Job’s Reply to Zophar (12:1 – 14:22) — continued
Job lamented the brevity of life and the certainty of death. He described his life as…
- a withering flower (14:2a) that is here today and gone tomorrow.
- a shadow (14:2b) that moves and is gone.
- a hired laborer (14:6) that longs for rest.
- a cut-down tree (14:7) has the hope of sprouting again unlike man who “dies and lies prostrate” (14:10).
- evaporating water (14:11a) which ascends to the heavens.
- a dried-up river (14:11b) which is empty and dry at the end.
Job wondered why God did not look less rigorously on mere men who lives were so quickly moving to an end (14:5-6).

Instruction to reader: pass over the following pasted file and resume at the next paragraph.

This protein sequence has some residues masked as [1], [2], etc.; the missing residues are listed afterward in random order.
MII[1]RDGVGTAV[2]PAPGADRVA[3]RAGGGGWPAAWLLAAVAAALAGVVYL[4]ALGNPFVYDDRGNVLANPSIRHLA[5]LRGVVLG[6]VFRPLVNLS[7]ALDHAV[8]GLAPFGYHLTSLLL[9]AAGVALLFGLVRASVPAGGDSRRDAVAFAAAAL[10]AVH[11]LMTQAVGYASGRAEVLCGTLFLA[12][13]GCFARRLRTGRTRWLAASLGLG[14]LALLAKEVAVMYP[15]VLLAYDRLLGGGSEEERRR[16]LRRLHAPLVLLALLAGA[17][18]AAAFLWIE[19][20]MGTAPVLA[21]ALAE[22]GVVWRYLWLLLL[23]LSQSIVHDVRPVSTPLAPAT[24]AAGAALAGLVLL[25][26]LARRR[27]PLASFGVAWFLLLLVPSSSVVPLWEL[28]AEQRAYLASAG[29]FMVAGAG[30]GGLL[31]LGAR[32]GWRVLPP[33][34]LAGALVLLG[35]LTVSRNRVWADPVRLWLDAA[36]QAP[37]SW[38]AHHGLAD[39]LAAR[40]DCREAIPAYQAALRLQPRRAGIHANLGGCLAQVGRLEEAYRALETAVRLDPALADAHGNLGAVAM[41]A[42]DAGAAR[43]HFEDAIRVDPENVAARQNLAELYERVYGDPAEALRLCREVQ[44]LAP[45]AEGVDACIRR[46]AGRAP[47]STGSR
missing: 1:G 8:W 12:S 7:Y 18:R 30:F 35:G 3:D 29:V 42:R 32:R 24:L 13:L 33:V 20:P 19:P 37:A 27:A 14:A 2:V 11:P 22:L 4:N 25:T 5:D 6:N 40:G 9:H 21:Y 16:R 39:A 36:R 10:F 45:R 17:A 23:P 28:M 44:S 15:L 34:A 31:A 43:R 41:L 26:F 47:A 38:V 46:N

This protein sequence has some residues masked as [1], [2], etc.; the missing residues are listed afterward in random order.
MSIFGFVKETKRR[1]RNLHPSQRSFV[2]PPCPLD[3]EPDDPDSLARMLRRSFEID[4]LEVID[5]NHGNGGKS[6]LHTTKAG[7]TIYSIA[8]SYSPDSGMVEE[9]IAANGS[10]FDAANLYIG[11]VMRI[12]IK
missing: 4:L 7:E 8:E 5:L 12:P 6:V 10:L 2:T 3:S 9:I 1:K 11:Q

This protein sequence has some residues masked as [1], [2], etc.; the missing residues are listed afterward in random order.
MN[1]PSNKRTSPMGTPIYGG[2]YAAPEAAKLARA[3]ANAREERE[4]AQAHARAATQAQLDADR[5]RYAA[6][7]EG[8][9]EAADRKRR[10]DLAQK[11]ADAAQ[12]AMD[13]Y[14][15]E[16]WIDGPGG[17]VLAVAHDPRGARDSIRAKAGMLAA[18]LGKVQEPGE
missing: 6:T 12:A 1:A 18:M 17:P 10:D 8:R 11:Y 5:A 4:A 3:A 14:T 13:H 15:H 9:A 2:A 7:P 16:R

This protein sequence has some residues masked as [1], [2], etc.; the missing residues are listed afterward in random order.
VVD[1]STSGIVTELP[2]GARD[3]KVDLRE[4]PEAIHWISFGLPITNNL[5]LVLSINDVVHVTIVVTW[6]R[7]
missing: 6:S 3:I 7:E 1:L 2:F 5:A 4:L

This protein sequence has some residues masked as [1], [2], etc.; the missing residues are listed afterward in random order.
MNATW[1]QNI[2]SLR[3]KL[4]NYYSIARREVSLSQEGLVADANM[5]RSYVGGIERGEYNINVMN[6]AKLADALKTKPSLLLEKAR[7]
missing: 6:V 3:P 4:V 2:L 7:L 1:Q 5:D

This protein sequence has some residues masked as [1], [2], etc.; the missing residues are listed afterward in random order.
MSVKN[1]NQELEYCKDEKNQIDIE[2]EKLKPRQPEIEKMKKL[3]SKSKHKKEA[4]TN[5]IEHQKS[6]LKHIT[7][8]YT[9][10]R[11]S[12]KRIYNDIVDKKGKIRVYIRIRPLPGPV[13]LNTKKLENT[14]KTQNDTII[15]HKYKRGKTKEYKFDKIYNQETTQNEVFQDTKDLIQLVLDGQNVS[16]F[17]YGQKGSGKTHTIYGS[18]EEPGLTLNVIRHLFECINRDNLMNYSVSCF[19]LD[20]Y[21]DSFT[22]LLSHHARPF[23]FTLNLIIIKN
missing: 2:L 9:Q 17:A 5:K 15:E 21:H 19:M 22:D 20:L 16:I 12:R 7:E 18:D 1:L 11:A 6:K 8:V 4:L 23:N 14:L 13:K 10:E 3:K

Job said it would be better to rest in Sheol’s embrace than to continue living such a harsh existence (14:13). Job looked forward to the day when death would overtake him and he would go on to live in the life beyond (14:14). Job understood that our physical bodies wear out like eroding mountains and stones (14:18-19). He understood that as a man ages he undergoes a change of appearance (14:20), loses interest in the events in the lives of his children (14:21), and becomes preoccupied with his own aches and pains (14:22).